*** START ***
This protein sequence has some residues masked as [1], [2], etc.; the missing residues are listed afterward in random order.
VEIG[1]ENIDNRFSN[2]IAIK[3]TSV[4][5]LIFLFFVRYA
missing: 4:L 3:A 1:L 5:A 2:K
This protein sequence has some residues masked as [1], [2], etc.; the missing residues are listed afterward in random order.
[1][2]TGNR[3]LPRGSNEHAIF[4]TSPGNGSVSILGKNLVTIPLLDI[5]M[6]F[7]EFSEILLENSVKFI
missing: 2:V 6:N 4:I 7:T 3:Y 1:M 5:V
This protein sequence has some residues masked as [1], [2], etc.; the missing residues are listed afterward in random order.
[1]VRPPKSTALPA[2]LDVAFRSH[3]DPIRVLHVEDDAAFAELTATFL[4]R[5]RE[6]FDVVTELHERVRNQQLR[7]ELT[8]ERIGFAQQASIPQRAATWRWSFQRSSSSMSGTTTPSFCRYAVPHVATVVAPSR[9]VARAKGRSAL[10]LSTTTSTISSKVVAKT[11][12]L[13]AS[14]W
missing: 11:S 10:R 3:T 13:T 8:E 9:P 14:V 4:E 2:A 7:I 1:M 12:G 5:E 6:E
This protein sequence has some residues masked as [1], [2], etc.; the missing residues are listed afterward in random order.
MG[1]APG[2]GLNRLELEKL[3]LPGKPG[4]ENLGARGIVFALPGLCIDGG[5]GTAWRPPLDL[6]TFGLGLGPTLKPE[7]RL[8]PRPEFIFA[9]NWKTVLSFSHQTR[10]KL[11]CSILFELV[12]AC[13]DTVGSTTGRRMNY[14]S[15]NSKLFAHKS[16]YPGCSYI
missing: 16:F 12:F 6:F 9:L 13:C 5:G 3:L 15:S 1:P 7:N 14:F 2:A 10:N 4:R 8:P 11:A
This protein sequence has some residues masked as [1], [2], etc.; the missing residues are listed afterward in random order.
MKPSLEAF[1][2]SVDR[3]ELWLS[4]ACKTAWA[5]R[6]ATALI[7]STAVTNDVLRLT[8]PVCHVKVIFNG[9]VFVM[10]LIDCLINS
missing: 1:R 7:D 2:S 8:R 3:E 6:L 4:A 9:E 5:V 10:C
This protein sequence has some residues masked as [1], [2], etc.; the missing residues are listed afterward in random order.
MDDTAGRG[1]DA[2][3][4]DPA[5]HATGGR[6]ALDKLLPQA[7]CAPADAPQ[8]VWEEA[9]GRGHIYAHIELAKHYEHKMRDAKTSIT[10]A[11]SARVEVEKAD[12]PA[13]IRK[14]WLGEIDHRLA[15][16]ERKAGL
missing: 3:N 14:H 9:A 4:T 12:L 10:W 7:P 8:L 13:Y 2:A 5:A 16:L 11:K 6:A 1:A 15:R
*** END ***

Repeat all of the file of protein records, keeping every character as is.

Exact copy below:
This protein sequence has some residues masked as [1], [2], etc.; the missing residues are listed afterward in random order.
VEIG[1]ENIDNRFSN[2]IAIK[3]TSV[4][5]LIFLFFVRYA
missing: 4:L 3:A 1:L 5:A 2:K
This protein sequence has some residues masked as [1], [2], etc.; the missing residues are listed afterward in random order.
[1][2]TGNR[3]LPRGSNEHAIF[4]TSPGNGSVSILGKNLVTIPLLDI[5]M[6]F[7]EFSEILLENSVKFI
missing: 2:V 6:N 4:I 7:T 3:Y 1:M 5:V
This protein sequence has some residues masked as [1], [2], etc.; the missing residues are listed afterward in random order.
[1]VRPPKSTALPA[2]LDVAFRSH[3]DPIRVLHVEDDAAFAELTATFL[4]R[5]RE[6]FDVVTELHERVRNQQLR[7]ELT[8]ERIGFAQQASIPQRAATWRWSFQRSSSSMSGTTTPSFCRYAVPHVATVVAPSR[9]VARAKGRSAL[10]LSTTTSTISSKVVAKT[11][12]L[13]AS[14]W
missing: 11:S 10:R 3:T 13:T 8:E 9:P 14:V 4:E 2:A 7:I 1:M 12:G 5:E 6:E
This protein sequence has some residues masked as [1], [2], etc.; the missing residues are listed afterward in random order.
MG[1]APG[2]GLNRLELEKL[3]LPGKPG[4]ENLGARGIVFALPGLCIDGG[5]GTAWRPPLDL[6]TFGLGLGPTLKPE[7]RL[8]PRPEFIFA[9]NWKTVLSFSHQTR[10]KL[11]CSILFELV[12]AC[13]DTVGSTTGRRMNY[14]S[15]NSKLFAHKS[16]YPGCSYI
missing: 16:F 12:F 6:F 9:L 13:C 5:G 3:L 15:S 1:P 7:N 14:F 2:A 10:N 4:R 8:P 11:A
This protein sequence has some residues masked as [1], [2], etc.; the missing residues are listed afterward in random order.
MKPSLEAF[1][2]SVDR[3]ELWLS[4]ACKTAWA[5]R[6]ATALI[7]STAVTNDVLRLT[8]PVCHVKVIFNG[9]VFVM[10]LIDCLINS
missing: 1:R 7:D 2:S 8:R 3:E 6:L 4:A 9:E 5:V 10:C
This protein sequence has some residues masked as [1], [2], etc.; the missing residues are listed afterward in random order.
MDDTAGRG[1]DA[2][3][4]DPA[5]HATGGR[6]ALDKLLPQA[7]CAPADAPQ[8]VWEEA[9]GRGHIYAHIELAKHYEHKMRDAKTSIT[10]A[11]SARVEVEKAD[12]PA[13]IRK[14]WLGEIDHRLA[15][16]ERKAGL
missing: 3:N 14:H 9:A 4:T 12:L 10:W 7:P 8:L 13:Y 2:A 5:A 16:L 11:K 6:A 1:A 15:R